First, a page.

Ten Brilliant Women Writers You May Not Have Heard Of

Okay so my tooth comes out next Thursday, and I don’t want to think about that, so something completely different. A few weeks ago, I saw a post doing the rounds about 11 Brilliant Female Authors You’ve Never Heard Of, and naturally I was interested. I agreed the authors were brilliant, but I didn’t think they were all that obscure. And of course that got me thinking about the sort of list I might put together on similar lines… The following authors are, I think, less well-known than those on the original list, but that doesn’t mean you won’t have heard of some of them, or indeed read them. Mostly these things depend on geography and how keen you are on female authors!

 

Maryse Condé

I titubaBorn in Guadeloupe in 1937, Condé’s native language is French and that’s what she writes in, but most of her career has been spent in America in academia. Her novels are deeply concerned with gender, race and culture and often they are historical, like my favourite, I, Tituba; Black Witch of Salem. She had a particular interest in the African diaspora, especially in the Caribbean, and everything she writes has a sharp political edge. But saying these things doesn’t really connect with the heart of her writing, which is just so vivid and vibrant. Tituba, for instance, is about a young slave girl who escapes her life of hardship to come to America where she gets mixed up in the Salem witch trials because she is black and her cultural beliefs as well as her medical knowledge, are different to the norm. It’s completely engrossing, but it captures the reader’s mind as well as heart.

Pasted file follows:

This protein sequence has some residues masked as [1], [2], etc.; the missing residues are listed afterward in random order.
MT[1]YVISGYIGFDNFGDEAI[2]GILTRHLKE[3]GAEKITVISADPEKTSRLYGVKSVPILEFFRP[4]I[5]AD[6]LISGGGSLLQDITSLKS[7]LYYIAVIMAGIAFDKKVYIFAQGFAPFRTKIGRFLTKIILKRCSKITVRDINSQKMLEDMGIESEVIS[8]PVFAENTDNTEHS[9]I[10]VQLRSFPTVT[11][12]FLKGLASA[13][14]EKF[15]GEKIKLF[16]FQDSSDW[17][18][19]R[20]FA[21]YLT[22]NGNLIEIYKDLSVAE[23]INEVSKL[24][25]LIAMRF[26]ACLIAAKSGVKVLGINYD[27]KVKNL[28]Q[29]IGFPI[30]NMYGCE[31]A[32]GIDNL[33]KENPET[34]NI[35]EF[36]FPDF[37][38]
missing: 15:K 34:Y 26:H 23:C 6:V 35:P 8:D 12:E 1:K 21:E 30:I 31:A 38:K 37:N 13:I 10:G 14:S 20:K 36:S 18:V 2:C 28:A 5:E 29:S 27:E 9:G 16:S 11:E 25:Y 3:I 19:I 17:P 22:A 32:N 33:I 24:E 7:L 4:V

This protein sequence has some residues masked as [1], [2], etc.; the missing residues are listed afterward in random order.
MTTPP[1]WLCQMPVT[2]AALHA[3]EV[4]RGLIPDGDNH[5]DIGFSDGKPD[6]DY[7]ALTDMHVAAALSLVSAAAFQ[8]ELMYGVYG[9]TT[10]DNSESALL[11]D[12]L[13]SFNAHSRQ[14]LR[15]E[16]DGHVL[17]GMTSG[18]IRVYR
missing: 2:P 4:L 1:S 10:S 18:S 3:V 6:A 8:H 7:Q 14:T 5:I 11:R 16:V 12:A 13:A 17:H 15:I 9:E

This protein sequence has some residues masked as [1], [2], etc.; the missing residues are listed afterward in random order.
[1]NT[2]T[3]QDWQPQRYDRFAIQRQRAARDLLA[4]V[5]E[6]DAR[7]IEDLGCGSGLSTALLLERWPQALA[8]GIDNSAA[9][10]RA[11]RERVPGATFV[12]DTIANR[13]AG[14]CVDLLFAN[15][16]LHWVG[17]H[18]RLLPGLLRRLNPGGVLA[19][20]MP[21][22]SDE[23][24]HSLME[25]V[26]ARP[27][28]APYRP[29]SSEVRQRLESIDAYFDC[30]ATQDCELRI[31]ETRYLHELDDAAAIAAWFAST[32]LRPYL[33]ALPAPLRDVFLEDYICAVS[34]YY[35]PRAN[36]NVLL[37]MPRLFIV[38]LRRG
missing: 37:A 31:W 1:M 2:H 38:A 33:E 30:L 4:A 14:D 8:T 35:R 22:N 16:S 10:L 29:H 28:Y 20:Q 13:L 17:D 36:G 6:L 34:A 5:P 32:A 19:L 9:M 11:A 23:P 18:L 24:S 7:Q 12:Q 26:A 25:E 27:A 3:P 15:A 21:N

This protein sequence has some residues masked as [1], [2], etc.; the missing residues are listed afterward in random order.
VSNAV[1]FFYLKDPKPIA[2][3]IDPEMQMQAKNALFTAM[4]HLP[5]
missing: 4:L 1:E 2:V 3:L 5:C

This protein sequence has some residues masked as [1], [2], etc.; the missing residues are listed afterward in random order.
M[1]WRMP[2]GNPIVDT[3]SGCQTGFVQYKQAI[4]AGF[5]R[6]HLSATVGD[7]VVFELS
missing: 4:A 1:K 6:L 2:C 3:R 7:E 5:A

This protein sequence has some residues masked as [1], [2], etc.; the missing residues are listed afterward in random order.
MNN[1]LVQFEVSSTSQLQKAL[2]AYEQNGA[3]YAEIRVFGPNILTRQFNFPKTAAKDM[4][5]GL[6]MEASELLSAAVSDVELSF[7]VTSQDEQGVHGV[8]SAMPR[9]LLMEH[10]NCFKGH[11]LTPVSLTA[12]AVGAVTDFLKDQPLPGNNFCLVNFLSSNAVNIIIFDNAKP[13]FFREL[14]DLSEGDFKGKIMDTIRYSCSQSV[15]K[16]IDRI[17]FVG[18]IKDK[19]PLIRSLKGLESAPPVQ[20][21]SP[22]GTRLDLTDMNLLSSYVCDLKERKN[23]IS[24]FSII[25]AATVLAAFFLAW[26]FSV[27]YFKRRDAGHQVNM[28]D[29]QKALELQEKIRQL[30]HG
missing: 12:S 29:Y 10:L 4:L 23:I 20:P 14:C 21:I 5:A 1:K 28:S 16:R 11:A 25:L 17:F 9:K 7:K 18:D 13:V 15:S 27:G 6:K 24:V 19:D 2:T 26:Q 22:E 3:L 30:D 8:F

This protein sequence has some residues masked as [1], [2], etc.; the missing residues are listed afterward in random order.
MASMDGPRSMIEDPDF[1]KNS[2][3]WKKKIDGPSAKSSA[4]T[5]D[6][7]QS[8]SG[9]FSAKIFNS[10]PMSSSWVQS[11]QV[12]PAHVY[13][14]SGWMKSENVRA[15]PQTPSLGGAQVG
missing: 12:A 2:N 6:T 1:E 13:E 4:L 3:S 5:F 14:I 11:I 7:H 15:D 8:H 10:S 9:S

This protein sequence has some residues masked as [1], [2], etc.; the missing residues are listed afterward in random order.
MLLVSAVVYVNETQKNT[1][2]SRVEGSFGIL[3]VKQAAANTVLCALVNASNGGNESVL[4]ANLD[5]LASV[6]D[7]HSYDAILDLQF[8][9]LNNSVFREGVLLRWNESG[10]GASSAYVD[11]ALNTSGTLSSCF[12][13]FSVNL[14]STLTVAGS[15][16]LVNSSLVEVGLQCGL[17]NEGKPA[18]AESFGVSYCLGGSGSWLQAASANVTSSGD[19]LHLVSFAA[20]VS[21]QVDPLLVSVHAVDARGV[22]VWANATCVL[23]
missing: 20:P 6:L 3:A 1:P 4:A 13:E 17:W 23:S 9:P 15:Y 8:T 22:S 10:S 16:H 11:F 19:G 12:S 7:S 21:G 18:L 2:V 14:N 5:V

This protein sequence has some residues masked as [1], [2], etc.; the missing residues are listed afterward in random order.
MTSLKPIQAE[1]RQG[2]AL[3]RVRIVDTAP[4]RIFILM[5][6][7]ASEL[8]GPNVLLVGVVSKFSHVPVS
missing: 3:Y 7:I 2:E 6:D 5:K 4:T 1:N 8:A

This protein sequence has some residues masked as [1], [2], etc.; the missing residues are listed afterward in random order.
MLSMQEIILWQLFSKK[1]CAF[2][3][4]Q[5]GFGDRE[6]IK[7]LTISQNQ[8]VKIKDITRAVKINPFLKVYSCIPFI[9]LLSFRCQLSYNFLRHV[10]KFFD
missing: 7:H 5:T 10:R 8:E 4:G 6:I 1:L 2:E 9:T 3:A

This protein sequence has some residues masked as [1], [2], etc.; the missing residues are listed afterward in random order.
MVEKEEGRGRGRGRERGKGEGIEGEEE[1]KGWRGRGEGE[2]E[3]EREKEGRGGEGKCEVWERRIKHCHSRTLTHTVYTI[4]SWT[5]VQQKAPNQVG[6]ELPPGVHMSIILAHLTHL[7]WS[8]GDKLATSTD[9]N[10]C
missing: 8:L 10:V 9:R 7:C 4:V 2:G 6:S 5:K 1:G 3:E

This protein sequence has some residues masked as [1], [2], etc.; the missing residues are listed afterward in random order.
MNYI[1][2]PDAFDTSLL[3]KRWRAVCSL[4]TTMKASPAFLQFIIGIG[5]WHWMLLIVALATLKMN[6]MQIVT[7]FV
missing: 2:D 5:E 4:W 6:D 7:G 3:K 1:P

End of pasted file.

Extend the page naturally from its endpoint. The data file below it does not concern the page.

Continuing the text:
Madeleine St John

The Essence of the ThingMadeleine St John is an Australian writer who’s been shortlisted for the Booker before (in 1997 for The Essence of the Thing) so she ought to be better known than she is. She seems to have this ability to slide off the radar, despite the wonderfully funny, accessible, sparklingly clever novels she writes. She’s got a most intriguing writing history, having spent eight years trying to write a biography of the spirit medium, Helena Blavatsky, and eventually destroying the manuscript in frustration. She finally turned to writing novels in the early 1990s and was successful but found herself deeply uncomfortable with the publicity that brought, which turned her almost into a recluse. Alas, she is with us no more, having died in 2006, but she leaves behind four wonderful novels (though her will stipulates that none shall ever be translated): The Women in Black, A Pure, Clear Light, The Essence of the Thing, A Stairway to Paradise.

 

Anne Hébert

kamouraskaBorn in Quebec in 1916, Hébert had a terrifically successful career in Canada, winning The Governor General’s Award three times, but doesn’t seem to be particularly well known beyond her native borders. She was an equally brilliant poet and novelist though she had to self-publish a couple of her early works in order to break into the literary scene. In her personal life she lost two people she was close to – her cousin and her sister – in sudden and violent illness and this very much shaped her poetic imagination. My favourite of her novels is Kamouraska, set in the 19th century, in which the female protagonist conspires with her lover, a doctor, to kill her husband. It’s based on a true story which possibly adds to the kick it gives, but it’s the atmosphere of the novel I’ve never forgotten, a sort of intense fever dream that manages nevertheless to ask some tough questions about love and morality.

 

Magda Szabó